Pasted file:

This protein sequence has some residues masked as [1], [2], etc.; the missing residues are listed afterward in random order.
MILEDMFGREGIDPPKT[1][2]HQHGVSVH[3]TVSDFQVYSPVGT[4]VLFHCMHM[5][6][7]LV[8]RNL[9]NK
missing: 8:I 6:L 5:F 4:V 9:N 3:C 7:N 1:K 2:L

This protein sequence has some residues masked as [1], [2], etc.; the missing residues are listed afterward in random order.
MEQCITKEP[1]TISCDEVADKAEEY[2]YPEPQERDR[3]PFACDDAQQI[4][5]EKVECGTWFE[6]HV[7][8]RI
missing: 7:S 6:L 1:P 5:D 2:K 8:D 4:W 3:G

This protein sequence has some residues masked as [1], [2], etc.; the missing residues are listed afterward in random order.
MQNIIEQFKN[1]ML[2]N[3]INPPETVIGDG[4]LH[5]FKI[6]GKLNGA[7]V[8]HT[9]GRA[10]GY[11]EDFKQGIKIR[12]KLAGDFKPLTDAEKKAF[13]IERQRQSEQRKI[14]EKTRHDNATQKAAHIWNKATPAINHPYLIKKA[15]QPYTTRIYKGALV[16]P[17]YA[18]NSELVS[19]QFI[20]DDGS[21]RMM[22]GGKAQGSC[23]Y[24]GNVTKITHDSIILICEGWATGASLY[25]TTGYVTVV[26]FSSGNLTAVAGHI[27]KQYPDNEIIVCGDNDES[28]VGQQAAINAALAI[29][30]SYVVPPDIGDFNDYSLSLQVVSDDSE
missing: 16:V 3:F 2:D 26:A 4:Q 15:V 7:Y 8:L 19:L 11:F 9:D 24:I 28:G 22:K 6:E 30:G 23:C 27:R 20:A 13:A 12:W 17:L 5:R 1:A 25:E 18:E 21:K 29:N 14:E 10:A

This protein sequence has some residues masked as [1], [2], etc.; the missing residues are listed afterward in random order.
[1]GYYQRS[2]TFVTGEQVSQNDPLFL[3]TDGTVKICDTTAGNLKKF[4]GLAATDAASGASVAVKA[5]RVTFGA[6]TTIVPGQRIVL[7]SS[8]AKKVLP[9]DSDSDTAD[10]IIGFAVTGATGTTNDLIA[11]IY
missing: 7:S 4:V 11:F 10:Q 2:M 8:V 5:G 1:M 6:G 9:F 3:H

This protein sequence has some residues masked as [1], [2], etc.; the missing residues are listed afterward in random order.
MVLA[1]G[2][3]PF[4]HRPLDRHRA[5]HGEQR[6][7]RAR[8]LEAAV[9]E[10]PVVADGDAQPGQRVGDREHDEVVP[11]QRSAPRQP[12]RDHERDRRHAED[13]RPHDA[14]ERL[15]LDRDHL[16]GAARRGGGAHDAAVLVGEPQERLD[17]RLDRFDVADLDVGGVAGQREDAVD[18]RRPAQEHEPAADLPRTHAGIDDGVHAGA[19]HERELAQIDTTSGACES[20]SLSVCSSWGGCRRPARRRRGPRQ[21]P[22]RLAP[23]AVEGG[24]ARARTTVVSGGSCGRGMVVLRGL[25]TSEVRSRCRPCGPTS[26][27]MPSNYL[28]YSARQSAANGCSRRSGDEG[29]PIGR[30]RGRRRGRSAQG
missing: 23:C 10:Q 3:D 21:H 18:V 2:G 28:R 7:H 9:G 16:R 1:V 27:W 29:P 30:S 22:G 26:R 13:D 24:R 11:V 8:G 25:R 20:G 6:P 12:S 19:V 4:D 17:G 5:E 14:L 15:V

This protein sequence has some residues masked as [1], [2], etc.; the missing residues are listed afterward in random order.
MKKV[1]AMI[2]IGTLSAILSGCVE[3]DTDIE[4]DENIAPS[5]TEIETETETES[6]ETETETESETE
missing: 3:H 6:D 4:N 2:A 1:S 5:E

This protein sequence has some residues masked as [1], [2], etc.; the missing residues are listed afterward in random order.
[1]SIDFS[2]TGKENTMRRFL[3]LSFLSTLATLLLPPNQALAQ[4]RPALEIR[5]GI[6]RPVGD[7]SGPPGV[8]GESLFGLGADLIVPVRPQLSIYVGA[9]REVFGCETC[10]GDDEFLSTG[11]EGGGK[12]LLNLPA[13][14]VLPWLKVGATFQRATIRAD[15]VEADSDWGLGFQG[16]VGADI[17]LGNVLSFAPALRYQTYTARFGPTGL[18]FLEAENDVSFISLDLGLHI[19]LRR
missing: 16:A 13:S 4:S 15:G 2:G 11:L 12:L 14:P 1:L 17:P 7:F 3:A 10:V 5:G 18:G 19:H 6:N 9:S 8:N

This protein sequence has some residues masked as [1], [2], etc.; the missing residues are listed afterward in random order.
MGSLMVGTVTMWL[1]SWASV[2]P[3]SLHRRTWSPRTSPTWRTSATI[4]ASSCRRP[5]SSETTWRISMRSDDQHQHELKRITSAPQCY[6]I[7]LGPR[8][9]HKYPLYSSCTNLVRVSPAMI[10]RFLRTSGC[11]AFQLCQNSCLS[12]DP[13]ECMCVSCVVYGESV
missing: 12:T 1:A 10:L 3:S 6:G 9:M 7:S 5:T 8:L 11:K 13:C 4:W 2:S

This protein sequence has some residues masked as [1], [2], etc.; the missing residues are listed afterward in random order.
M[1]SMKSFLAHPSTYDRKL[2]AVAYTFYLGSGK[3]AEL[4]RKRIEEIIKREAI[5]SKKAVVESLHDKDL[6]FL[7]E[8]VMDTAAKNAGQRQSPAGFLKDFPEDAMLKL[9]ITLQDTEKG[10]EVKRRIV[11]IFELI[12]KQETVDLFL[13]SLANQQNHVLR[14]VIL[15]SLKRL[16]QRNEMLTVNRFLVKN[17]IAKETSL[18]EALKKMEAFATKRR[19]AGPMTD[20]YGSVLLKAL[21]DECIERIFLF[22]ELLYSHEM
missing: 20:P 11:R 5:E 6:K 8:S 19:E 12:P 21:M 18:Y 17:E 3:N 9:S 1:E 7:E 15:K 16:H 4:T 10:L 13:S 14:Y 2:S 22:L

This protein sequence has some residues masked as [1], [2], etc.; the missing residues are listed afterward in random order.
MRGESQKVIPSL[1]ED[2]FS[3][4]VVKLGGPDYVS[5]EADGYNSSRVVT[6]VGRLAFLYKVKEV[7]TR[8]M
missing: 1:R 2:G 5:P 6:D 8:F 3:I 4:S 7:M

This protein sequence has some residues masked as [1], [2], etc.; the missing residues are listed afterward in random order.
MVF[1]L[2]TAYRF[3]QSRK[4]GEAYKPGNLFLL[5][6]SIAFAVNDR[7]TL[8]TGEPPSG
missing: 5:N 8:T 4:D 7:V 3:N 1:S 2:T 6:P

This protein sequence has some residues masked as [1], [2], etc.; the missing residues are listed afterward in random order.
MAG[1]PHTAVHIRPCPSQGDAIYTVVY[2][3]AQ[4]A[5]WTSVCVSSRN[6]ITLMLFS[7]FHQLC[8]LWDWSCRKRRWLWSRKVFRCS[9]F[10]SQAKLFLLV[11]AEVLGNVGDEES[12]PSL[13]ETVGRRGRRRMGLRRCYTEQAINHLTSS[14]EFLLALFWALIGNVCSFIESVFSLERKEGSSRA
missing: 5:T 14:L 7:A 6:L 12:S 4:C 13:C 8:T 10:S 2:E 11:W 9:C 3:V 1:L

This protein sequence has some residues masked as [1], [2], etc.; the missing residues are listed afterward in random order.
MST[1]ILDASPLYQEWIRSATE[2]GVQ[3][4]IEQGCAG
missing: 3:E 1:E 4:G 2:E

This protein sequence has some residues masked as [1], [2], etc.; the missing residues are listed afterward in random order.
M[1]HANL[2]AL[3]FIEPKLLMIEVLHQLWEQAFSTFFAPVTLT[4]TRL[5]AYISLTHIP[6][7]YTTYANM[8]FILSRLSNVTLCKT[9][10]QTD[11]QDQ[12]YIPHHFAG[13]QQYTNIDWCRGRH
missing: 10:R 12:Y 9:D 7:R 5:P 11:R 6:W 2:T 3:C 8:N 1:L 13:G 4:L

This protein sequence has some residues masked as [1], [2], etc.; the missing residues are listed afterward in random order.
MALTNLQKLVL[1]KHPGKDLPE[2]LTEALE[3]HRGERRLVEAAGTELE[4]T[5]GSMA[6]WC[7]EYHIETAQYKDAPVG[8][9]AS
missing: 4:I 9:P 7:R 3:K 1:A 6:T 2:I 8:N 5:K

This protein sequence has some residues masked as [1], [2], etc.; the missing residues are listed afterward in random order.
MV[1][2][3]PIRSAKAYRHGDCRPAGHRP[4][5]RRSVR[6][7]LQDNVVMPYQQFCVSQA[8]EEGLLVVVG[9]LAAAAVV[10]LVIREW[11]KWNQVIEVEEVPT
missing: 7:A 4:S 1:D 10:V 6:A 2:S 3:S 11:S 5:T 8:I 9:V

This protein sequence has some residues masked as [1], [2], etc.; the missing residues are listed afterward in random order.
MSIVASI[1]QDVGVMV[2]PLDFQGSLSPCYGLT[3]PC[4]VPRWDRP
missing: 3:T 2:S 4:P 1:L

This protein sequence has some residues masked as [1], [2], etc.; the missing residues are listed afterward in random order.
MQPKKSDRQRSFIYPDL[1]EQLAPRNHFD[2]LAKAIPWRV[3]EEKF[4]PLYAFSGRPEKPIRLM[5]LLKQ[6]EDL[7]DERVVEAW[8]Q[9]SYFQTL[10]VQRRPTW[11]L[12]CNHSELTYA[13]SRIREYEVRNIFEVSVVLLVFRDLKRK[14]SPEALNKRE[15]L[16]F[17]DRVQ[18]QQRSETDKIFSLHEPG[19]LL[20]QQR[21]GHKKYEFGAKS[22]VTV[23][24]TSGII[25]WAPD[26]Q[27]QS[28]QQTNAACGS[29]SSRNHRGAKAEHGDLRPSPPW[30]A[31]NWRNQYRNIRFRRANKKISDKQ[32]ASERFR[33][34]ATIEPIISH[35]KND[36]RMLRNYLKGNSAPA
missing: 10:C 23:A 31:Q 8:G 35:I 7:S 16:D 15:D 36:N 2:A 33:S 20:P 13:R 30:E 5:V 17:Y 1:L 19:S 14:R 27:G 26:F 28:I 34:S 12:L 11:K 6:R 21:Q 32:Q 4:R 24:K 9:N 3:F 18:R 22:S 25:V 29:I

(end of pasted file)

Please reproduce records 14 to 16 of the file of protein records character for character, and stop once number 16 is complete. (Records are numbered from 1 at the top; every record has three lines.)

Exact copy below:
This protein sequence has some residues masked as [1], [2], etc.; the missing residues are listed afterward in random order.
M[1]HANL[2]AL[3]FIEPKLLMIEVLHQLWEQAFSTFFAPVTLT[4]TRL[5]AYISLTHIP[6][7]YTTYANM[8]FILSRLSNVTLCKT[9][10]QTD[11]QDQ[12]YIPHHFAG[13]QQYTNIDWCRGRH
missing: 10:R 12:Y 9:D 7:R 5:P 11:R 6:W 2:T 3:C 8:N 1:L 13:G 4:L

This protein sequence has some residues masked as [1], [2], etc.; the missing residues are listed afterward in random order.
MALTNLQKLVL[1]KHPGKDLPE[2]LTEALE[3]HRGERRLVEAAGTELE[4]T[5]GSMA[6]WC[7]EYHIETAQYKDAPVG[8][9]AS
missing: 4:I 9:P 7:R 3:K 1:A 6:T 2:I 8:N 5:K

This protein sequence has some residues masked as [1], [2], etc.; the missing residues are listed afterward in random order.
MV[1][2][3]PIRSAKAYRHGDCRPAGHRP[4][5]RRSVR[6][7]LQDNVVMPYQQFCVSQA[8]EEGLLVVVG[9]LAAAAVV[10]LVIREW[11]KWNQVIEVEEVPT
missing: 7:A 4:S 1:D 10:V 6:A 2:S 3:S 11:S 5:T 8:I 9:V